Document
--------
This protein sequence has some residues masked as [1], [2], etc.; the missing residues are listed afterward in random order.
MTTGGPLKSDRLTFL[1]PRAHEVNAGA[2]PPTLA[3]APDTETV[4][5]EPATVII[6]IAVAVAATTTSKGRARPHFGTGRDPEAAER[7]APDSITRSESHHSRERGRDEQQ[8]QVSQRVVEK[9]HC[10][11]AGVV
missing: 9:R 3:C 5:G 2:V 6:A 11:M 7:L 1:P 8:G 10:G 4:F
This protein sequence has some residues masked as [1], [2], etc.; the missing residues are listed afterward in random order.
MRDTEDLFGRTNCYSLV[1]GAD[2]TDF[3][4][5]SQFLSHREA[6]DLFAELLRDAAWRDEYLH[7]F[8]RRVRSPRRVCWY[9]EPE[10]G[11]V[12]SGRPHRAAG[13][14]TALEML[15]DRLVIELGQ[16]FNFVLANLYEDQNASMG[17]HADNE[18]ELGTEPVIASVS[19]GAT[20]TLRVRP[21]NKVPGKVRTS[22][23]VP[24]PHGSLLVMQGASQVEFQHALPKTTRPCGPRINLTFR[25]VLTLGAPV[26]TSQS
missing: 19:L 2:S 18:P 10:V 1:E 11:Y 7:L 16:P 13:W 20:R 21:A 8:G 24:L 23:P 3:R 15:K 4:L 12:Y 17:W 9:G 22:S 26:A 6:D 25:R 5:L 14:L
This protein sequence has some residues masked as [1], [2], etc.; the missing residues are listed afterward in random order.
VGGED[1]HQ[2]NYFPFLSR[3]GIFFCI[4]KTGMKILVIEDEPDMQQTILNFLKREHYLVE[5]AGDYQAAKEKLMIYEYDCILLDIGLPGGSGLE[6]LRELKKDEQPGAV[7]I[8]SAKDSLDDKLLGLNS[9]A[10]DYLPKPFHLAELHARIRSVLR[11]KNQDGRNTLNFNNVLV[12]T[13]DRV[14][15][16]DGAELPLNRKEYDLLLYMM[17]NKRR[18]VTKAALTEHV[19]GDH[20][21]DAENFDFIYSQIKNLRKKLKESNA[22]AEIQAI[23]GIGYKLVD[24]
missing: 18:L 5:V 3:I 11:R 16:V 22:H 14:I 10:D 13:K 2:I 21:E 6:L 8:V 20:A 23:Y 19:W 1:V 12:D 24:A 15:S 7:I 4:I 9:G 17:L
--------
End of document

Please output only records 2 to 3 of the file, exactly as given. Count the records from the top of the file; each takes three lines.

This protein sequence has some residues masked as [1], [2], etc.; the missing residues are listed afterward in random order.
MRDTEDLFGRTNCYSLV[1]GAD[2]TDF[3][4][5]SQFLSHREA[6]DLFAELLRDAAWRDEYLH[7]F[8]RRVRSPRRVCWY[9]EPE[10]G[11]V[12]SGRPHRAAG[13][14]TALEML[15]DRLVIELGQ[16]FNFVLANLYEDQNASMG[17]HADNE[18]ELGTEPVIASVS[19]GAT[20]TLRVRP[21]NKVPGKVRTS[22][23]VP[24]PHGSLLVMQGASQVEFQHALPKTTRPCGPRINLTFR[25]VLTLGAPV[26]TSQS
missing: 19:L 2:S 18:P 10:V 1:E 11:Y 7:L 16:P 13:W 20:R 21:A 8:G 24:L 23:P 3:R 15:K 4:L 12:Y 17:W 9:G 22:S 26:A 6:D 25:R 5:L 14:L
This protein sequence has some residues masked as [1], [2], etc.; the missing residues are listed afterward in random order.
VGGED[1]HQ[2]NYFPFLSR[3]GIFFCI[4]KTGMKILVIEDEPDMQQTILNFLKREHYLVE[5]AGDYQAAKEKLMIYEYDCILLDIGLPGGSGLE[6]LRELKKDEQPGAV[7]I[8]SAKDSLDDKLLGLNS[9]A[10]DYLPKPFHLAELHARIRSVLR[11]KNQDGRNTLNFNNVLV[12]T[13]DRV[14][15][16]DGAELPLNRKEYDLLLYMM[17]NKRR[18]VTKAALTEHV[19]GDH[20][21]DAENFDFIYSQIKNLRKKLKESNA[22]AEIQAI[23]GIGYKLVD[24]
missing: 18:L 5:V 3:I 11:R 16:V 22:H 14:I 10:D 13:K 2:I 21:E 6:L 8:V 20:A 23:Y 19:W 1:V 12:D 24:A 15:S 7:I 4:I 9:G 17:L